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Jlailjj Jinmcbcc lonnral.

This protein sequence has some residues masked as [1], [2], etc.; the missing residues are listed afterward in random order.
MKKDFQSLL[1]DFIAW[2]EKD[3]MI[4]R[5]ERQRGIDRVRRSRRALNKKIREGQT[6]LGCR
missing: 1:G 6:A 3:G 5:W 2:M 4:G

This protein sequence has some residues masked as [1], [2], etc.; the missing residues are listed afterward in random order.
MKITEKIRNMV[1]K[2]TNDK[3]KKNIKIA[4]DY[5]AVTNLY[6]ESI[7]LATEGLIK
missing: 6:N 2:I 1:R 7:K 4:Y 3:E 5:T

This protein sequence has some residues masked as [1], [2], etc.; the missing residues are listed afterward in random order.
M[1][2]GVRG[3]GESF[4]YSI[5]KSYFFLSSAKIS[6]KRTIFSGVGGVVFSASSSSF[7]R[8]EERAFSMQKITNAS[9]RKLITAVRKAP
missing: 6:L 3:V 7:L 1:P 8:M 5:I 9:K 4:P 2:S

AUGUSTA, WEDNESDAY MORNING, Jane 8, 1870, - - .. ■— ■■■ • r--r •——"*- i— P.FPIBLICAN STATE CONTENTION. The citizens of Maine who rejoice in the progress of Human Freedom nud Equal Rights, achieved by the Nation under the direction of the National Republican Party during the past decade; who heartily second the administration of President Grant In It* measures to secure national prosperity by the restoration of contldence alyoad and tran quility at home; who endorse its wise policy tor the reduction of the national debt and applaud it* suc cessful endeavors to establish economy and honesty in the administration of the Government; who ap prove the record of the party in Maine on all i questions of public policy, including its consistent j and straight-forward efforts for the suppression of | the evils of intemperance, arc requested to scud del- j egates to a State Convention, to be held in Graalte Hall,A«ffU*ta,Wednesday, June 11th, INTO at eleven o’clock A. M., for the purpose of nominat I ing a candidate for Governor, and to transact such other business as may properly come before the Convention. The basis of representation will be as follows: Each city, town and plantation will be entitled to one delegate, and one additional delegate lor every 7ft votes cast tor the Republican candidate for Gov ernor in 18R8. A fraction of 40 votes will be entitled to an additional delegate. . Delegates are required to be actual residents of the municipality they claim to represent in the Con vention. The State Committee will be in session in the Re ception Room of the hall at 0 o’clock on the morning of tlie Convention lor the reception of the credentials of delegates, and to hear and determine all cases of contested elections, subject to ratification by the Convention. James G. Blaine, Chairman. Wm. I*. Frye. 'I Cyrus M Powers, , Frederick Rowe, j Wm. F. Lowell, I Republican Jos. II. West, Paul Stevens, s. S. Marble, Timothy Walker. }- State Wm. P. Winoatk, STANLEY T. PULLEN, J. w. Wakefield. Hiram Knowi/ion, Committee. s G. Tiiujjlouoil CHARLES B Paine, Geo. H. Ksowltox, . Congressional Convention—3d District. The Republicans of the Third Congressional Dis trict are invited to send delegates to a Convention to be held in GRANITE NALL, AUGUSTA. ON TUESDAY. JUNE 14. at 11 o'clock A. M., for the purpose of nominating a candidate for Representative to the Forty-Second Congress. The basis of representation in the convention will be one delegate tor each city, town and plantation, and an additional delegate for every hundred votes cast for the Republican candidate for Congress in 18’ts. A majority fraction will be allowed an addi tional delegate. This basis will give delegates as follows: Augusta, J1 Mercer, Anson, 3 3fount Vernon, •» Albion, 3 Moscow, 1 Athene, 3 New Portland, 3 Aina, 2 Newcastle, 4 Bingham, i Norridgewock, 4 Belgrade, 3 Nobleborough, *2 Benton, 3 Palmyra, Bright-on, 2 Pittaton, 3 Boothbay, 3 Pittsfield,. 4 Bremen,’ 2 Ripley, 2 Bristol, 4 Rendileld, 3 Cambridge, 2 Rome. 2 Chelsea, 2 St. Albans, 4 China. 4 Sidney, Canaan, 3 Solon, 3 Clinton. 3 Somerville, 2 Concord, 1 Skow began, 8 Cushing, 1 Southport, 2 Corn vilie, 3 Smith field, 2 Detroit, 2 St. George, 1 Damarig cotta, 3 Starks, 2 Dresden, 3 Thomaston, 3 Embden, 2 Union. 3 Kdgecomb, 2 Vasenlborough, f, Fairfield, ft Vienna. Fanningdnlc, 2 Watcrville, 7 Fayette. 3 Wayne, * 3 Friendship, 2 Went Gardiner, Gardiner, 7 Windsor, 3 Harmony, 3 Winslow, 3 Hallo well. ft Winthrop, ft llartland, 2 Waldoborohgh, 4 Jefferson, 3 Westport, 2 Lexington, 2 Whitefield, 3 Litchfield, 4 Wiscasset, Madison. 3 Washington, 3 Manchester, 2 Warren, 3 Mav field, 1 Carratnnk, 1 Monmouth, t Unity plantation, 1 C. R. MuFadden, l James B. Dascomu, I District C. A. Wing, > E. W. Robinson, [ Committee. J. A. Hall, j Mav 14th, 1870. Republican Count) Convention. The Republican voters of Kennebec county are requested to send delegates to a Convention to be held at Granite Hall, Augusta, Wednesday, August 10th, at 11 o’clock A. AL, tor the purpose of nominating three candidates for Senators, one County Commis sioner, County Attorney, County Treasurer, sheriff, and to transact all other business that may proper ly come before the Convention. ‘ The basis of representation will be as follows: Each city, town and plantation will be entitled to one delegate and an additional delegate for every seventy-five votes cast lor Joshua L. Chamberlain at the Gubernatorial election of ls<»8. A fraction of forty votes will be entitled to an additional dele gate . The cities, towns and plantations are entitled to the following number of delegate*-: Albion, 3 Pittston. ft Augusta, 14 Readtkld, 4 Belgrade, 4 Rome, 2 Benton, 3 Sidney, 4 i Chelsea, 2 Vassalboro’, 8 Clinton, 4 Vienna, 3 China. ft Watervllle, lo FanYiingdale, 3 Wavne, 3 Fayette, 3 West Gardiner, 4 GaVdiner, 10 Windsor, 3 Hallowed, 0 Winslow, 4 Litchfield, ft Winthrop, 0 Manchester, 3 Clinton Gore. i Monmouth, ft Unity Plantation, 1 Mt. Vernon, 4 Total 132. Wm. II. Libby, Augusta, ) L. T. Boothhy, Watervllle, I Republican J. L. Stoddard, Gardiner, ✓ ('aunty Joseph T .Woodward. Sidney, 1 Committee. Charles Jewett, Clinton, J May 27, 1870. SENATOR MORRILL ANI) INDIAN \ AFFAIRS. The coarse of Senator Morrill in rela tion to Indian affairs is dictated by noble sentiments, and does credit to his head as well as heart. His recent speech in favor i of humane treatment of the Indians is what the people of Maine, knowing his eharae-! ter, were prepared to expect. It breathes j honor and kindness to the red men in ! every line, and is characterized by a grasp | and knowledge of the subject that evince j care anil thoroughness in the study of it. The same ideas of justice to a degraded | race and advancement of humanity which led Mr. Morrill to become a Republican, j impel him to advocate measures for the amelioration and improvement of the con dition of the Indians. The New Turk Tribune of Saturday echoes the prevailing sentiment in the following article : “The friends of justice and humanity ! throughout the country have reason to ex press their admiration of the way in which Senator Morrill lias recently defended the rights of the aboriginal population of the Far West. Mr. Morrill has evidently stud ied the question in all its points and bear ings. If arguments based on justice are not sufficient, he brings forward argu ments based on cost and expenditure, lie shows wliat a fearful price we pay for maltreating and cheating the Indians, lie shows that during the last seven years the military service on the frontier has cost the Government one hundred ami forty millions of dollars, lie argues that it is time for the American people to think of these things, and to see if there cannot be I some wiser policy discovered than that which has heretofore been enforced. AVe trust that Senator Morrill, who lias lately been the leading champion of Indian rights in Congress, will boldly assume the j responsibilities of this position. He will 1 be supported bv a very powerful public I sentiment. The people now realize more I keenly than ever before that we have oth er relations to the Indian beside that of ' his butcher. The I’iegan massacre was ■ one of the most effective means—bloody means though it was—of rousing the pub I lie conscience, which has found expres sion lately through the Indian Commis sion, the Peace Convention, the Quaker meetings, and in other ways. The mis sion of the Sioux Chiefs to Washington is the Indian response to this popular desire for peace and justice. We earnestly hope that these movements may result in the establishment of a Christian policy toward them for the guidance of our (Jovern ment.” An extensive conflagration raged in Con stantinople on the 5th and Oth. It broke out about one o’clock 1’. M., and spread with alarming rapidity through the richest quarter of the city. The flames were discovered in an old building in I’era, on the North side of Golden Horn. A strong wind was blowing at the time, and the tire quickly communicated to the adjoining buildings. The efforts of the firemen and citizens to stop the flames were futile and in a few hours the residences of the English, American and Portuguese Ambassa dors and Consulates, Naom theatre, many churches and mosques, thousand* of houses and tlie richest stores and stiops in the city were reduced to ashes. The loss of life by the falling of walls was fearful. It is estima ted that at least thirty people were killed or injured by this cause alone. The loss is in calculable. On tlie evening of the 6th tile tire was checked. The municipal election in \\ ashington, I). resulted iu the choice of Mr. Emery, the reform candidate for Mayor. There was very little disorder through the day. A resolve instructing the Ways and Means Committee to report a bill repeal ing till duties on coal passed the House of Representatives by seventy majority. OESEkal SEWS. lion. li. F. Wade is a candidate for Con gress, in Ohio. The Rothschilds are said to have lost lately enormous sums ot money. Nearly all the Fenian leaders have been re leased on iiaii. The “Anti-Radical” is the unique name of a new paper just started at Newhern, North Carolina. The Bedford (Ind.) News says that a bull frog weighing six pounds was captured last week near that place. The largest raft ever on the Mississippi was one from the Chippewa river, containing two million feet of lumber. Arrangements have been completed at Ber lin for the annexation of the duchy of I.au renhurg to the kingdom of Prussia. Outside of New (Means there were no pub lic schools in I.ouisana until 1869. A Scandinavian [Lutheran Church was or ganized lately at Duluth, Minn., among the laborers on the Northern Pacific railroad. Tlie Minnesota Western railroad has eliang cd its name, and is now known as the Minne apolis and St. Louis Railway. The English Congregational Union, at its late meeting in London, had an earnest discus sion on tlie subject of a revision of tlie Eng lish Bible. Advices from tlie west coast of Africa re port that a party of missionaries have been captured by the Ashantocs and taken into tlie interior. Admiral Earragut was invited to tnke part in the ceremonies at Knoxville, Tenn., on Me morial day, but was forced to decline because of illness. lie is in very poor health. The sentence of death passed upon the English convict Rutterford, who was respited on account of tlie malformation of his neck, lias been commuted to penal servitude for life. In the General Assembly of the United Pres byterian Church, the question, “Does a di vorce secured on the ground of desertion leave the parties at liberty to marry again?” was answered in the affirmative. The silk manufacturers of Paterson, N. J., arc looking forward to the time when raw silk can be obtained from California; and members of the leading silk firms have been sent to that State to acquaint themselves with the pros pects of silk culture there. Many of the more intelligent slaves in Tex as used to escape into Mexico, where nil colors are equal and prejudice does not prevail.— Since the emancipation many still incline to go to Mexico for the sake of equality which there prevails. The manufacture of cigars in Key West has greatly increased since the Cuban war has driven so many people away from the island. The import tax on the tobacco used this year it is estimated will amount to $00,000. Last year it was only $0,000. The Andaman islands, in the Bay of Ben gal, are reported to be sinking. There are 0,000 convicts on them, but they will not be drowned unless they live 1000 years, that be ing the time computed for the disappearance of the islands beneath the w ater. The support of the bishops is becoming u question of interest in the Methodist Episco pal church. Their support is now derived from the profits of the publication business, and this is objected to as requiring to keep up the prices and thus control the circulation of the Methodist literature. In Massachusetts, a teacher asked a little girl who the first man was. She answered that sliu did not know. The question was put to tlie next, an Irish child, who answered loudly, “Adam, sir,” with apparent satisfac tion. “Law,” said the lirst scholar, “you needn’t feel so grand about it; he wasn’t an Irishman!” The Argus says the Maine General Hospi tal fund is now quite large, having reached nearly 8”<>,000. A few days ago a prominent : citizen of Portland donated to the institution $1,000, and a large part ol the present amount in the treasury wus received in 81,000 dona ! tions. LETTER FROM 11OST0X. Anniversary Week— The Anniversaries— The May Training — Decoration Day— The Bcethoren h'es iral—The Handel and Hay den Society—The Annual Exhibition of Flowers in Horticultural Halt—(Jr. Boston, June 3d, 1870. The anniversary week of 1870, has come nml gone like so many others, and although the meetings were smaller than on some pre vious occasions, yet the time was very pleas ant, and the heavens smiled propitiously ‘nearly all the week, the storm which was an nounced for Tuesday resulting in a slight drizzle and lowering sky only, which was not sufficiently threatening to keep people indoors. The umbrella—that constant companion of peo ple generally at this particular season—became useless, and rested quietly from its labors, to the unbounded satisfaction of its possessor. Meetings were held as usual in all parts of the city, so of course one could not possibly attend them all. The Woman’s Suffrage Con vention met in Trcmont Temple and Fraterni ty Hall, and a great many good speeches were made by Wendell Phillips, William Lloyd Garrison, James Freeman Clark, Mrs. Liver more, Mrs. Julia Ward Howe and other friends of the movement. Mr. Murray brought the power of his ora tory to bear upon “the social evil,” intemper ance, and demanded that the churches assist the police authorities to eradicate it. At the Anniversary of the Young Men’s Christian Union, in Music Hall, an immense audience listened to addresses by that funny Scotch minister. Robert Collyer, Dr. Bellows, Mr. Ilepworth, the Rev. Mr. Schermerhorn. who has recently taken the pastorate of the Church of the Unity, and James Freeman Clarke. Mr. Col Iyer’s address was highly entertaining, and frequently elicited an audible smile from his audience. I)r. Bellows’ subject—The De cade of Passion—was presented in his most masterly and elegant manner. Mr. Ilepworth took occasion to allude to some of the fash ions in a manner not particularly pleasing to many ladies, however true the applications were. The Rev. Mr. Schermerhorn was a little bitter upon his old faith, and very en thusiastic in the praise of his new home. James Freeman Clark, in the course of his remarks told a story about the Rev. Mr. Winkley, but I failed to see the point whicli he wished to illustrate; perhaps others did. And so the good, the great and the learned, gathered themselves together, with the rich and the poor, the high and the low. and no more bond, but all free, excepting as they were shackled by the fetters of sin; and who shall say that no good shall be the result of such a conclave and gathering of all sects, denominations, creeds, isms and factions? It was an unusually fine display that our military made at their annual training, on the Common, the 25th of last month. And per haps this was partly owing to the fact that they all had-wiew uniforms, and looked very nice as they were drawn up in lines or formed in battalions on the green. The lancers, uni formed in scarlet, and mounted on their white steeds added much to the effect of the whole, and the numerous cannon witli horses attached, as if awaiting action, made it seem very much like a war-like demonstration. The Common looked its best, and all seemed to be enjoying it, from the girls and hoys who were amusing themselves by rolling down hill, or showering each other with the new mown bay, to the older ones who loitered under the shade trees, or congregated in large numbers to sec the parade. Monday, the 30th of May, most places of business were closed, and the Grand Army with citizens and relatives of our dead heroes, repaired to the different cemeteries to strew their last earthly resting place witli flowers. The militia and soldiers looked very finely, marching along to the beat of the drum and the inspiring music, each with a beautiful floral offering for some fallen comrade. A magnificent pyramid of flowers went out to Mount Hope, and several carriages loaded witli sweet buds and blossoms found their way to Mount Auburn. Flags were floating at half mast in all parts of the city. A fitting tribute, indeed, to pay the departed; and we must not forget that it was inaugurated by our southern sisters, who did not pass by the grave of the poor Union soldiers, but strewed all alike with "the emblems of peace. Truly, “They banish our anger forever. When they laurel the graves of our dead.” It is certainly well that one day in each year should be consecrated to the memory of those who fought so well and nobly; and while the dead are remembered, let not the living—those who may be suffering even now from want—the widows and orphans of the humble private, he forgotten, hut looked after and cared for by a wise government and the citizens of oar large cities. A very interesting trial has been going on in the Superior court, which some of your Augusta readers may be curious about, as the defendant, I understand, was formerly of that city. Some months ago, as was related by a gentleman whose wife was requested to ex amine the contested hill. Sirs. Olivia 1*. Flynt. a fashionable dressmaker, residingat-45 Chauu eey street, sent a bill to Mr. Coolidge, who with his wife hoards at the Hevere House, for 81,011,11 the same being for three months dressmaking. Mr. Coolidge thought it ex orbitant and refused to pay. After several interviews, it was found that no esmpromise could be effected and so the case was .submit ted for trial, and occupied the most of last week; it was resumed on Monday last, but the jury failing to agree, were dismissed, and it is probable the case will have to he tried over, unless it can he settled in some other way. One black silk suit cost $413,21; a cambric suit 813,35 and a white pique 802,71. The other items were in accordance. That old saying, that “If people dance they must pay the fiddler," seems very applicable in this instance; so if one employs a fashionable dressmaker, who prides herselves—as Mrs. Fly IK dues—upon her artistic merit us costum er, I suppose they may expect to pay hand somely for it. It is reported that Mrs. Flynt has several other such cases pending. The New Yorkers propose to make the Beethoven Festival, which will commence the loth of June, and continue four or five days, quite an ntfair,—equalling, perhaps, the fa mous Jubilee. They have invited the Ilandel and Hayden society to come on and sing for them. The society met last Tuesday evening to discuss the expediency of the measure, and finally decided to accept if upon investigation by a committee deli gated to go on to New York for that purpose, it is found that the hall. which 1ms been advertised in the papers to ac commodate 25,000 people, will not accommo date more than 8,000, as has been stated to the secretary of the society by the gentleman in New York with whom he has been corres ponding upon the subject. As the chorus are to give “Elijah,” Mr. Zcrrahn, the conductor, says it could not be sung by five hundred— the number going—with good effect, in a hall that would seat so many. It is very probable that they will go, and if they do so, Madame l’arcpa ltosa will accompany them. “A tiling of beauty is a Joy forever,” I exclaimed, as I stepped into Horticultural hall last evening and took in at a glance the whole array of floral loveliness; and my de light increased at every step. There were azaleas—red, white and pink; geraniums scented and flowering, nnd some novel plants to me, one marked calceolareas, which in one pot had a blossom very much resembling a strawberry, being of the same color, and dot ted with those little black specks that we sec in the strawberry. The other pot had a yel low blossom. Thu cinerarias vveru one mass ! of bloom, having a purplish blossom a little | smaller, perhaps, than a daisy. Then there was a species of colens, noticeable for the rich- I ness of its leaf, which is green, or maroon, and perhaps variegated, looking very much i like velvet. I admired this a great deal, and was much interested in its history, as related [ by one of the members of the society. There | was a variegated geranium which was hand- , somer than any thing of the kind I ever saw. There was also a gorgeous display of peonies, and among the cut flowers none sweeter than the heliotrope and laburnum. A large and brilliant variety of rhododendrons graced one side of the hall, and a pot of strawberries oc cupied the centre of a table w hich was also graced by two [dates of large and luscious looking peaches. But I have not space to tell of all 1 saw, or how much 1 enjoyed it, and how pleased, and social, and happy everybody else seemed, as they delightedly made their way round, until a sentiment of Henry Ward Beecher’s occurred to me, where he says :— “that if a multitude of men were turned into a fie ld of flowers, they wauld be drawn to gether in a transien brotherhood.” 1 be lieve it; and the Massachusetts Horticultur al Society, by the inducements they throw out for people to take more interest in the mat ter, are doing the same thing for horticulture that Dr. Torjee is for music. These exhibi tions are free, and are held each week between twelve and one, Saturday afternoon, during the summer season. The rose show will oe- ^ eur soon, and be worth attending. Ho for California! The Pullman Palace cars and their living freight of humanity have arrived in San Francisco, and already the waters of Massachusetts and San Francisco Bay are mingling together. The vexed question of the Hartford nnd Erie Railroad seems to be near a settlement, which is certainly to be hoped for it has re quired a great deal of legislation. But although there is a great deal that I have not written, I think I must keep it until next time, for 1 believe editors have a sort of horror of long communications, ami this is al ready longer than usual. Pebsis. LETTER FROM PORTLAND. ■ Portland, June Gtli, 1870. I think it must have been a week since I wrote you from here, a long time certainly between sentimental young people who do not quite understand each other, but not a great j matter between us who are used to the devious ways of newspaper people and know time and cares press sometimes. And, then, we are getting close upon the time when this commuuity is to be convulsed by the awful contest between llersey and Pcrham for Governor, Lynch “or any other man” tor Member of Congress, and other things both great and small that sorely interfere with one’s high resolve to “write often and loflg letters, you knowindeed I only get time to do so much as this little letter by taking from the allotment for sleep I made when I was younger and had more leisure than now. And then again (I like to abound in reasons) there is not much to write about. It is hot and dry. country folks and city folks—unless the latter have Sebago and a length or two of hose—alike complain of a very unusual drought, which means very likely, that they have really known many just such hut don't choose to hunt them up now. Of course there is no summer travel yet and consequently no change in local affairs here. Nor is there a prospect of anything new in the way of summer items, except perhaps the new Steamer and Stage lines between here and the upper Saco valley ami the mountains, put on and jnst begun to run, by Hon. C. K. Gibbs of Ilridgton. which promise to rev olutionize the summer travel this season so far as that general direction is concerned. In politics, affairs have settled down so nearly between llersey and Pcrham for Gov ernor. there is really no great popular de monstrative interest, but rather a quiet sense among those accustomed to pass upon these \ things. If you should ask me who will com mand the most votes for Governor in this county I should say Perhatn, but I may be mistaken. At present the canvass is largely one of a personal kind and it is impossible to tell who will do this with the most thorough ness. It is growing warm among the friends of the various Congressional aspirants from this district, and looks now as though it might go to York Co. It will most certainly if there shall be any great effort to unite the Y'ork Co. people, and it is even now hinted that Mr. Lynch may withdraw before the time comes. ■ If he does it will be in favor of Judge Tapley probably. The friends of Hon. N. G. .Mar shall have begun some sharp and systematic work for him, and considering his late enter ing upon the canvass he is proving himself very strong, and I should say that he could command as many votes in Cumberland Co. as any other man. Gen. Wentworth's support ers are also hopeful, and he certainly has more strength than has heretofore been ac corded to him. I am inclined to think that Mr. Goodwin’s strength has been overesti mated. lVrhaps another week may better define the status of matters above hinted at, but 1 have given you what seems to me now to be a fair estimate of thohances, well knowing how ever, that it is a bad year for making slates. Y'ours hurriedly, CosMorot-tTE. Domrstic Nrtoss. The Camden Herald says the citizens of Rockport were considerably surprised, a few days ago, at the discovery of a well made hut: constructed of boughs and brush, upon the western side of the village, containing a wagon load of crockery, preserve jars, and many other articles of household ware. Cpon investigation, it turned out that the place had been fur a month or more the rendezvous of ten or twelve urchins, rang ing from six to twelve years, who bad made raid after raid upon the house of Capt. Aun> bury, who is absent at sea, till they stripped it of crockery ami everything edible, includ ing some dozen or more jars of choice pre-1 serves. Nor were their depredations confined to this house, but other dwellings were levied upon though none to so great an extent. The young rogues had all the paraphernalia for cooking, and no doubt had many a jolly time feasting upon lobsters, cake, pies, preserves, jellies, and stub other provender as they could lay their hands on. Fortunately their wicked career was nipped by one of them who thought be bad been ill-used in a divi sion of spoils turning traitor and “blowing.” A good deal of castigation by indignant par-1 cuts took place in Rockport on the evening of, the discovery. Townsend Marine Railway at Boothbay harbor is completed and was opened for busi ness June. 1st. It is built of the best material with an ample capacity for taking up vessels of 1200 tons. It is said by men who are judges that this is the best railway on the coast according to the capacity for taking vessels up. Mr. Luring, the master builder, has been in this business for thirty years, and this is probably the last one be will build. He has done himself honor and received the thanks and best wishes of the Townsend Marine Railway ( o. W. W. Thomas, Jr.. State Commissioner of Immigration, writes lion. 1*. 1*. Burleigh. State Land Agent, that he arrived in Sweden, May lCth. Twelve families have applied for admission to the colony. Mr. Thomas will arrive in Halifax, about July 12th. He has \ promised the immigrants that Maine will fur-' nish transportation from the State line, five | acres felled and burnt, and a house of two rooms. The laving of the iron on the Belfast and Moosehead Lake Railroad was begun Satur day with appropriate ceremonies. The first spike was driven by the wife of Director Mil liken. It is expected that the road will be completed in three months. Boothbay has become quite a watering place. A number of houses have been built within tlie last year fur the accomodation of boarders. 75 vessels arc employed in the cod and mackerel lislierv. K a id!'. M'lU village corporation, which has about twelve hundred inhabitants, has four bundl e 1 and fifty scholars and the School Committee have been compelled to open a new school so as to accommodate them. iKMSdtraixuirA; —O —— TW Extermination! rpHK fumes »»: . t»-ovri\d drug ties troy - bed btig. X and their ?. F> tiding ;;nd furniture need not be remov 1. Satisfaction given or money re funded. For full particulars enclose one dollar to M. F. NKWCOMB, • ;:w jk»* Maneht ster. Mi ‘ What Shall We Fat ? VLL regular physician.- will tell yon that Fee and Fork i.- n«>t s.. he;ilthv to cat’in spring and summer as good Fresh t ish. The same can be ob tained at CISIIIXG A HOLMES' MARKET, I\esir It. it. IiiitlKi-, Hiller St., Where all orders will tie promptly attended to for FISH of all kinds in their season. (.1 >111 Mi A HOLMES, fmnvlfi-tf Water street, Augusta. HARDWARE! At WILLIAMSON' & tiltEENWOOIhS kFWFBFf SAVINGS BANK! rF i*ii n t c* e«! W. F. HALI.ETT, !£( ssELL EATON, O. C. WHITEIIOFSF. 1>I \NE FRAY, ORR1N WILLIAMSON. Deposits received at the counter of the Freemans National Rank. The net earnings <>f the Hank are divided even/ six months. Loans made to Depositors on Depositing their Bank-book as security. J. L. ADAMS, Treasurer. April 8th, 1870. IStf UNITY VILLAGE! rpiIE subscriber would inform the citizens of X Fnity ami the public generally that he lias opened the best stock of PAINTS, OILS! — AND — PA [XT S TO CK Gen era lit/, To be found in Waldo County, which he w ill sell at moderate prices. He assures his patrons that he has bought his stock on the best terms, and can give them better bargains than they can get by going abroad. He will also execute all orders for House, Carriage & Sign Painting ! In the best manner and style and on short notice. Ready Made Coffins ! of various styles and prices, kept constantly on hand or made to tinier at short notice. Also < otlin Trimmings, Materials for Robes, Ac. W. S. EL WIN. Fnity, .1 line 1. 1870. ttf TciMimnt lo Lei. ON the first of June I .-hall have for rent a good, convenient tenement lor a small family in the house I formerly occupied on huge street. For further infonnulfou rail at m\ present residence, No. 11 State street. MIts. WM. K. WESTON. Augusta, May 14,1870. tti PLUMBING ! rpiIK Subscriber begs leave to inform the citizens X of Augusta and vicinity that lie is prepared to do all kinds of Plumbing work at the shortest no tice. Those about to have water introduced into their buildings w ill do well lo call on him before going elsew here. II. R.^T HATTON, Corner f.ridge and Water Streets. Satisfaction yuarantccd. lOtf James W. Bradbury, Jr., U. S. COMMISSIONER, Offioe with Bradbury & Bradbury, WATER STHUi'.T, - - AlftlSTA. 20tf 33 O S W O E, T H HATING REMOVED TO (2 Doors south of Bridge street,) which has been expressly fitted up for his business, wh will be found a VERY LARGE STOCK of SPRING WOOLLENS! Of the Fittest Fashions, WHICH W'-L BE CUT AND MADE UP TO ORDER IN THE V o nr* y Latest Style! ALSO, WILL BE FOUND A LARGE STOCK OF lleady Made Clothing -AND Gents’ Furnishing Goods OF EVERY DESCRIPTION. It. T. BOSWORTH. Augusta, Mar. 7th, 1*70. t7mar-t: M A N S I O N H O USE, STATE STREET, : : AUGUSTA, M , f|iHIS House Is provided with Bath Roo i L whore Hot and Cold Baths can be had at : times. It has also a First-Class Billiard Hall, | liuesta only. Connected with the House is a la [ and commodious Sample Room, on Water Str< ' centrally located, where Sample Agents can sh ) their goods, frep of charge. ’ The Proprietor, thankful for the liberal patrons * which th-- above House ha# enjoyed since its op • rig, takes pleasure in informing his patrons that t will run Free Carriages to and from the Cars a | Boats until further notice 9 Connected with the above House is a livery 8 hie, where g<v*i trams can be had at reasona rates. W. M. THAYKR, Proprietor 0. P. Cochrare. Clerk. ~ VI £ wj £ Q « " .E 0 2 5 ^ • jc . O -z fc /—>, 5 o « ® CiJ 2 -* ^ S O 2 “ g ■d ™ ft , w 1 w 0 « rlj s vr ' X " -g : *; ; g e = ^ r a y >* ■ ft * v * 5 a = W ? _. _ ' ^ i_ 22 ~ M - z> H *5 » S ! OD w >■• y i (12 ■ T" ■ ^ » r- X u ^ 8 M (3 " < 5 < rH W -I o * S Z W © 1“ H a J. 2 S 5 t|Dor ^ J - a * C 5 .3 s '—< *o a 5 5 m ? x <« ^ £ c * ^ ; L k . bb w ' 43 : - ■ " | 8 y ^ S e £ ; ;n x is f,.^ * *: * ■■ w -w Es - to ^ & » 2| >F 3 S S5 if * v o B ^ is C -- 0 * A»<l (lie tongue* of the stammerer* *hall lie made to *]»eak plainly—Isaiah xxxii cliap. 4th, v Dr. C. P. Burns, - WHO IS NOW Stopping at the Mansion House, Augusta, — t'I'IJES STAMM KRING AND STUTTERING ! — on an — Entirely New Principle. SATISFACTION GIVEN Or no Clinrge Made! All who wish t«» see him will call soon, a* his time expire* Wednesday night, June 8th. Consultation Free ! fit-)une.r>* __ _i rHouse For Sale. 4 NY one wishing to purchase a A new First-* las* DWKI.I.IMi HorsK, located on one of the prin cipal streets in the city, can hear of one by calling at this olUee. finny ll-tf CONY HOUSE, ir.irii/f utkkbt, AUGUSTA, MAINE. riUIlSnew Hotel(Turd. accommodations that no 1 other one does in the city to the travelling com uiuuitv, being located In the CENTRE OF BUSINESS, anti very near the Depot. The travelling public may he assured that no pains will he spared to meet all their wants, and will! the assistance uf Mu. Ti itsiilt, late ul the Augusta House, we hope to merit a share of the public patronage. Connected with this House is a First Class Livery Stable! G. A. A II. CONY, Proprietors. ‘ 1 ijanA wl-tf WILLIAM II. WOODBURY, vSuccessor to E. D. Norcross,) - PEA I.Kit IN — Hot Air Furnaces, Stoves & Ranges, For “Wood or Coal* Tin, Pressed, and Japanned WAHX1S ! and KITCHEN GOODS generally. TIN ROOFING & JOBBING OK ALL KINDS rioiM|»iiy attended to ■ special attention given to lltt Hot Air Pumaccs ! A few Doors south of the Railroad Bridge, Water Street, Augusta. fUmarAW'Iy Crockery and Glass Ware, i'Olt SALK IIV BAI.LAHD f CHASE. Augusta, April 4,1870. t5apr-tf Picture Frames J CHROMOS, BRACKETS, ALBUM8 X.V., &o., In Large Variety. Picture Frames of any si/.e made to order at eho notice at Hendce’s Photograph Hooni! Opposite Post Office, Augusta. tjuuc2-tf New Firm! New Goods Store, No. 8 Bridge's Block Firm, Sawin & Doe. Business, Custom Tailoring. Motto, Fair Dealing. Inducements LOW PRICES! And satisfaction guarantied in all cases. CUTTING done at short notice! KKA1JV Made Clothing for men and boys FURNISHING Goods in great variety! GARMENTS made to order in the I.atei Style and Finish. Give us a call and bo convinced that th new tirm mean business. DOST FORGET THE TRACE, No. 8 lllUIKiK’8 HUOCK, Water Street, Augusta. tjunel-2w SAWIN A TM)E. Music in Glasses. rpHK subscriber would Inform his friends and Ui public of Augu-ta and vicinity, that he pn poses to teach Piano; also singing in claase Classes on Piano to consist ol six pupils earl This system has many advantages, and the expens is leasthan private lessons. Private lessons give if prefeiTed. Would also invite the attention of th public to the II. F. MILLER PI IMS ! r or sale at his Munir Room, North’ft Block OPPOSITE CONY HOUSE. The use of these Pianos in many public institt tiims ami selmols lias gained for them au enviabl reputation, ami throughout the country they at becoming the must popular Pianos manufactured. t'lasses arranged on application at Music Itooi or Resilience, U7 Winthron street. M. 0. Ml LL1KKN, Teacher of Music. aprtlifim _ _ (.KM INK CASTILE SOAP, Pure Neatsfoot Oil CHAMOIS SKINS, SPONGE of all kinds, FEATHER DUSTER* Horse Brushes, Horse Liniments, Ointments and Powder Of all kinds, PATENT AXI.K CREASE. Krei Carriage* & Wagon Mats Of all kinds, and for salo low by TITCOMII & lsmayeodtf West End Kennebec Bridge.